Scientists from Boston University, University of Colorado Boulder, the University of California Berkeley, and Massachusetts Institute of Technology joined forces to create a new method for fabricating silicon chips that could change the way we communicate. These silicon chips rely on light, and cost about as much as traditional chip technology.
This new solution for fabricating bulk silicon microelectronic chips could provide the solution for the problem with electrical signals bottlenecking between current microelectronic chips. This conundrum has been a major roadblock to scientists for some time; traditional data transfers have a limit to how fast and far they can transfer data. Additionally, current chips expend an enormous amount of energy, and can generate dangerous levels of heat. But this new technology is not hampered by electrical wires to make a communication connection.
“Instead of a single wire carrying around 10 gigabits per second, you can have a single optical fiber carrying 10 to 20 terabits per second—so a thousand times more in the same footprint. If you replace a wire with an optical fiber, there are two ways you win. First, with light, you can send data at much higher frequencies without significant loss of energy as there is with copper wiring. Second, with optics, you can use many different colors of light in one fiber and each one can carry a data channel. The fibers can also be packed more closely together than copper wires can without crosstalk.”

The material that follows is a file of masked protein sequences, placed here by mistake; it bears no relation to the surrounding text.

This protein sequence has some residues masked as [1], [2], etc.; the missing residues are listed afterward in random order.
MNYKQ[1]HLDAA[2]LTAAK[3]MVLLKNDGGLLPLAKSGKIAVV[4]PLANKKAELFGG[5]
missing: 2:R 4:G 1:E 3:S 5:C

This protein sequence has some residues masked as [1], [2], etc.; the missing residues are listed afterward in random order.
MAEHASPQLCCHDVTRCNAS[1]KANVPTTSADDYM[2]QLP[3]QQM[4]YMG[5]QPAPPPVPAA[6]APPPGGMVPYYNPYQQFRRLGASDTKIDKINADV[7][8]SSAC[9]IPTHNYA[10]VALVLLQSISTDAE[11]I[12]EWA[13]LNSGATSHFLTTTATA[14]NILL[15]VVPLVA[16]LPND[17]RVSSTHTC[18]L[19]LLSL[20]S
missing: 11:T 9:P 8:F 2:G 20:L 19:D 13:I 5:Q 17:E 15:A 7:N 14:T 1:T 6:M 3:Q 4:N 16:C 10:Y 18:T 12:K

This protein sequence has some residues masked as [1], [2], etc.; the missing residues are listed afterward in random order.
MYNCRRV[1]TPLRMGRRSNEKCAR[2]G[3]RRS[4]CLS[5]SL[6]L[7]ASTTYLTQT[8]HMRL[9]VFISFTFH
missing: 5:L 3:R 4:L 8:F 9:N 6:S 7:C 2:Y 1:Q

A manufacturing roadblock had previously prevented the integration of photonic capabilities onto processors. Modern processors operate thanks to an industrial semiconductor manufacturing process. This process is capable of stamping out up to a billion transistors that all work together on a single chip. Unfortunately, this process can be extremely delicate; creating a new approach that would allow researchers to include optical devices on chips while simultaneously maintaining current electrical capabilities proved no easy task.
The method developed by the research team introduces a set of new material layers. These layers are added into the photonic processing portion of a bulk silicon chip. By changing the materials, the chip allows for optical communication — but has no impact on the electronics involved. Further research indicates that this process could easily be introduced into the current levels of manufacturing.
Researchers believe this platform, which combines photonics with cutting edge bulk silicon microelectronic chips, will deliver faster and more energy efficient communication than we’ve ever seen before.
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